It is the broadway, the Champs Élysées of the Metaverse. It is the brilliantly lit boulevard that can be seen, miniaturized and backward, reflected in the lens of his goggles. It does not really exist. But right now, millions of people are walking up and down it.
This passage, from Neil Stephenson's novel Snowcrash , describes a huge online world, where each person interacts via a digital body, or avatar. The similarities between Stephenson's imagined world and Second Life are striking. Of course, it's all part of the design, which Linden Labs based on much of Stephenson's hypothetical Metaverse.
"This is the New Media Consortium campus, which they had built on an island," says Chris Hodge, the coordinator for SunSITE (Sun Software, Information & Technology Exchange) at UT. He's brought his avatar to a section of the Second Life grid that's devoted to higher learning. "Here's the directory, there's the student center, plaza, ballroom, museum, amphitheatre. There's the library, which was pretty empty the last time I saw it.... They're building a hospital to do medical simulations."
Hodge, along with other likeminded folk at UT, says that their biggest challenge is successfully convincing university administrators that there is pedagogical value in games and simulations. The New Media Consortium, the space where Hodge's avatar is currently standing, is an amalgamation of academes. The land, an entire island on the Second Life grid, was bought solely through membership contributions. UT currently does not have a paid presence at The Consortium.
Founded in 1993 by a few hardware engineers, software developers and innovative publishers, The Consortium seeks to validate the wide-ranging possibilities of multimedia-capable products. Second Life , then, is just a part of their agenda. Its members now include more than 200 colleges, universities, museums and corporations (visit www.nmc.org ).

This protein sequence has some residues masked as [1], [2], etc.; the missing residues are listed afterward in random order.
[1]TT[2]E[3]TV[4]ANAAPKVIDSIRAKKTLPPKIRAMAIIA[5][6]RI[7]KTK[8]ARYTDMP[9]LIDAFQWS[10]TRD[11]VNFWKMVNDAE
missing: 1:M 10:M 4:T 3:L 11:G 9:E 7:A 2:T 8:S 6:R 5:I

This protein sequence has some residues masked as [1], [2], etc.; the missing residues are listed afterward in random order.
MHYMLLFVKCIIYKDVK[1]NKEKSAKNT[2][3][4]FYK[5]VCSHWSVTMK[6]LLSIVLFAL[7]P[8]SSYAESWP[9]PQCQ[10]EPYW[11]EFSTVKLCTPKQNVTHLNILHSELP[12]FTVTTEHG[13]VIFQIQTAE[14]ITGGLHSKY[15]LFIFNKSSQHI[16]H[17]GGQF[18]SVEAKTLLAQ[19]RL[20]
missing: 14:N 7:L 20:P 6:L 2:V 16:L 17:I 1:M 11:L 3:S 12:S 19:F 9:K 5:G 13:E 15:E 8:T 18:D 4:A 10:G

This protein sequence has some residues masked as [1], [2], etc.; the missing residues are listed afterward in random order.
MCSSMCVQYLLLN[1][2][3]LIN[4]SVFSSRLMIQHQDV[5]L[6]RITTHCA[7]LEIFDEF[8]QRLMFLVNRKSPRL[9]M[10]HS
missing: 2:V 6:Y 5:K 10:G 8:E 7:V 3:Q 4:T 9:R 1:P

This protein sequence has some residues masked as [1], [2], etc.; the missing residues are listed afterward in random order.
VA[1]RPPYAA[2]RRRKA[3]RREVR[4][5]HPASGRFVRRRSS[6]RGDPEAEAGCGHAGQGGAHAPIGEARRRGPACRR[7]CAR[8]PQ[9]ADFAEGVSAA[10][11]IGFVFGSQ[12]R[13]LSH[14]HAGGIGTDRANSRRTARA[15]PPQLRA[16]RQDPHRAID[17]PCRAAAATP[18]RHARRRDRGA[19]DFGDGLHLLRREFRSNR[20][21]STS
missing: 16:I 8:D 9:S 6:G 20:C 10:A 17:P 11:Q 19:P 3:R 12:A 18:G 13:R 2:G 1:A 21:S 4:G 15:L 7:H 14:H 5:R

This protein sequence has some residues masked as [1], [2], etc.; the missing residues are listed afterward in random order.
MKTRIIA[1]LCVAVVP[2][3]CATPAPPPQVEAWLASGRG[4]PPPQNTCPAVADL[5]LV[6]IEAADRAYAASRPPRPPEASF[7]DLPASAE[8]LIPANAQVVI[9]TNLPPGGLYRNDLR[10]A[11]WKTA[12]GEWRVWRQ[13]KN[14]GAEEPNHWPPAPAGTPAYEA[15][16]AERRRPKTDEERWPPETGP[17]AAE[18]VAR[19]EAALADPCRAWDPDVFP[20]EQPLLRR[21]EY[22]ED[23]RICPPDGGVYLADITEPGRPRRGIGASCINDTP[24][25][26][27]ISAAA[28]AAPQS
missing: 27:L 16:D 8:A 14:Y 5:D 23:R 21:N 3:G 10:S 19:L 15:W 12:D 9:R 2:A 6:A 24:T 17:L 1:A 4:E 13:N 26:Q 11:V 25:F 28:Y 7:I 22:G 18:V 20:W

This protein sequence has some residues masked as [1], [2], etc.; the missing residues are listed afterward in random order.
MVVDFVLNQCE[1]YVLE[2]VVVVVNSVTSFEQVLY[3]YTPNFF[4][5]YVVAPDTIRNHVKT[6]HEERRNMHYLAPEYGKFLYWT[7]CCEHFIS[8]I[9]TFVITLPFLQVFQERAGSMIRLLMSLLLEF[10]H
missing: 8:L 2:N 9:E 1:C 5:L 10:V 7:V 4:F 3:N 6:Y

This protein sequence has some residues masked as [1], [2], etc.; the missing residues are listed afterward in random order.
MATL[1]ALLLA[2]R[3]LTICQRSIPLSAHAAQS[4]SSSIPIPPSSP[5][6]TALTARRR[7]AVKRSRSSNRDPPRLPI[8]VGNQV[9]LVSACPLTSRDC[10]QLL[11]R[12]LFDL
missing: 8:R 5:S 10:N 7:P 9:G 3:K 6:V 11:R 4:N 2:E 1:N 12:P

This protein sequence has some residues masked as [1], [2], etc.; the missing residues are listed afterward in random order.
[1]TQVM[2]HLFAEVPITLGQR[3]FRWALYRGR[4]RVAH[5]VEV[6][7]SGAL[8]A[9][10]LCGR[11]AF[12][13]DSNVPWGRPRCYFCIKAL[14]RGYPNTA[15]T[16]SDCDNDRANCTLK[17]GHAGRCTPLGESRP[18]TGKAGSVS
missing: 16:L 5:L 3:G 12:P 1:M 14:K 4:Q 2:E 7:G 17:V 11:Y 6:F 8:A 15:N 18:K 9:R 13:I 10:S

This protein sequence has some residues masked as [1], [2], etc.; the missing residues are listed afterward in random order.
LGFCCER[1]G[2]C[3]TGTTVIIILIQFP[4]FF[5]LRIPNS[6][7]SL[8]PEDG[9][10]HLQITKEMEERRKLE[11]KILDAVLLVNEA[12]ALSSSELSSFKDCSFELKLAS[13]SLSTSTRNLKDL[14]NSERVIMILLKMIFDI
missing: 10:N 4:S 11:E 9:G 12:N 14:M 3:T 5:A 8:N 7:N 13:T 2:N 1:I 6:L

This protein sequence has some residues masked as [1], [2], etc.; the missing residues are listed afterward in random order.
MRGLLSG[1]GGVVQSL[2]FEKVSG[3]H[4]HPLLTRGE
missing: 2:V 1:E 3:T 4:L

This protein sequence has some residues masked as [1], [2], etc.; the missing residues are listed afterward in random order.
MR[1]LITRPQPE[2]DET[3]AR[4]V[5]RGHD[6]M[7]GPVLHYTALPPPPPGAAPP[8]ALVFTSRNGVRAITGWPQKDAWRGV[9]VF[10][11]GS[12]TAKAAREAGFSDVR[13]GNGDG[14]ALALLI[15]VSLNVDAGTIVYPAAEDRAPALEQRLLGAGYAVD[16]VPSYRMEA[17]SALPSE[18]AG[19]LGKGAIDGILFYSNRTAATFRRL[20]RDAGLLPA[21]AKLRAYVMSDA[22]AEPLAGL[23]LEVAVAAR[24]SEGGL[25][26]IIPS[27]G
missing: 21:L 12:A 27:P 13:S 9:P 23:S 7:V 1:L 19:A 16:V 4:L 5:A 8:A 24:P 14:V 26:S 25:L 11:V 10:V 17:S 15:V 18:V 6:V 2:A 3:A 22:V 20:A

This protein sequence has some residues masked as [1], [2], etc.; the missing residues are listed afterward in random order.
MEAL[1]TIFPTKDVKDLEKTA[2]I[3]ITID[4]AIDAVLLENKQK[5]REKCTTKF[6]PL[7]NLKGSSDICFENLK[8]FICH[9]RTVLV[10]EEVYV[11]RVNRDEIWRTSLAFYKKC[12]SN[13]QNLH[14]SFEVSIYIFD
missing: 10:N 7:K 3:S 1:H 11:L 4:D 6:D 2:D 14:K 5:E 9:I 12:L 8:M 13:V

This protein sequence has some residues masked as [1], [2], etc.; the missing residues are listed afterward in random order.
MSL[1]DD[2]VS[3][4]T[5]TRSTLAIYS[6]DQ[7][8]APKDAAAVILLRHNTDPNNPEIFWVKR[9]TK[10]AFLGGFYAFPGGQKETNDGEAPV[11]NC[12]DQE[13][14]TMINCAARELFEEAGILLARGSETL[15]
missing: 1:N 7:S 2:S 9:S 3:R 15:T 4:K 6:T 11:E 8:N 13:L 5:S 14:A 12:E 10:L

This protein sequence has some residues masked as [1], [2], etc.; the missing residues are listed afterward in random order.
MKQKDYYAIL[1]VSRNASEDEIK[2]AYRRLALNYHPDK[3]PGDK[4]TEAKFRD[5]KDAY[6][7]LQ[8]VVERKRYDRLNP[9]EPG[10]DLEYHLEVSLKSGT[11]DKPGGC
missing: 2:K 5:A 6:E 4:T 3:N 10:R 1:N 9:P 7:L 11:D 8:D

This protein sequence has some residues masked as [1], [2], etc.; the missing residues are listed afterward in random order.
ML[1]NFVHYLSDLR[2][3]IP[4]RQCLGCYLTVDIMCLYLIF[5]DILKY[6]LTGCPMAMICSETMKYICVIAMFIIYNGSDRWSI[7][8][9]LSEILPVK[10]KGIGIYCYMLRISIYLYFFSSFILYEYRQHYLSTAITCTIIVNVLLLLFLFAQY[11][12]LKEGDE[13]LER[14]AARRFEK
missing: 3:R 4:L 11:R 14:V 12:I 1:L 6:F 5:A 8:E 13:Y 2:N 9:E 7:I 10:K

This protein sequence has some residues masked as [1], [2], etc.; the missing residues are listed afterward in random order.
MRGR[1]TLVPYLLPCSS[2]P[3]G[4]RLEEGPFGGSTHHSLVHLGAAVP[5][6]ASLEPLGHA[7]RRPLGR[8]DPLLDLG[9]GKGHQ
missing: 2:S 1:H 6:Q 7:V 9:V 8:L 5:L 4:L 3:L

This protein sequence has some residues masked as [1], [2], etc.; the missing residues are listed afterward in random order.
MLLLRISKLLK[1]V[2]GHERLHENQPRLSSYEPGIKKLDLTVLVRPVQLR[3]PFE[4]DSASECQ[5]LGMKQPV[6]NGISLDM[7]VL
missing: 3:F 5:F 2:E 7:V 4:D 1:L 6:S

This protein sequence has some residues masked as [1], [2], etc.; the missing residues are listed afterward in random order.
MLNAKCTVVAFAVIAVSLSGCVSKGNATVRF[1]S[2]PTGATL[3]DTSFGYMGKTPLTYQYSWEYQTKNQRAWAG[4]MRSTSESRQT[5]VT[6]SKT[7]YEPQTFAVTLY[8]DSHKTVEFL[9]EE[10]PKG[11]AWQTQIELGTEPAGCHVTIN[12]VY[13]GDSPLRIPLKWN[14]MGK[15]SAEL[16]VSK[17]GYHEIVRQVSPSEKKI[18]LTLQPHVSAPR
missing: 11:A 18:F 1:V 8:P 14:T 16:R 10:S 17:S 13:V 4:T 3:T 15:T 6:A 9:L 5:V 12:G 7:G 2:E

"I think a lot of our faculty here are very interested in collaborating with other faculty members at other universities, in the U.S. and globally, and having their students collaborate with other students," says Jean Derco, director of the Innovative Technology Center for UT. If a digital world like the one engineered by Linden Labs can ape just part of something as far-reaching as Stephenson's Metaverse, then it is indeed a powerful tool:
The dimensions of the Street are fixed by a protocol, hammered out by the computer-graphics ninja overlords of the Association for Computing Machinery's Global Multimedia Protocol Group. The Street seems to be a grand boulevard going all the way around the equator of a black sphere with a radius of a bit more than ten thousand kilometers. That makes it 65,536 kilometers around, which is considerably bigger than Earth.
"The Consortium relies heavily on digital media," says Julie Little, the associate director for the EDUCAUSE Learning Initiative at UT (visit www.educause.edu/eli ). "More creative thinking and learning. They're really into the visual aspects of thinking and learning and technology.... Institutions are using these as extensions of the classroom.
"Not only might I meet the students face to face, but I might also have a virtual classroom, where other meetings can occur. So we, via a team project, or just speakers, or collaborations with other institutions that have a Second Life classroom, it could be an extension of the face-to-face classroom. We're also seeing it used purely as a representation of a classroom, so there is no face-to-face student experience. The classroom experience is occurring within Second Life ."
Real dollars are being exchanged to build this world. The Linden Dollar (L$), Second Life 's only form of currency, is currently valued at roughly L$270 to one U.S. dollar.
Like anything in Reality, the exchange rate of the L$ fluctuates daily. Linden Labs, in an attempt to keep their exchange rate relatively stable, will often buy or sell L$. As of September, 2006, Second Life was reported to have a GDP of $64 million, with as much as three million dollars changing hands in a single month.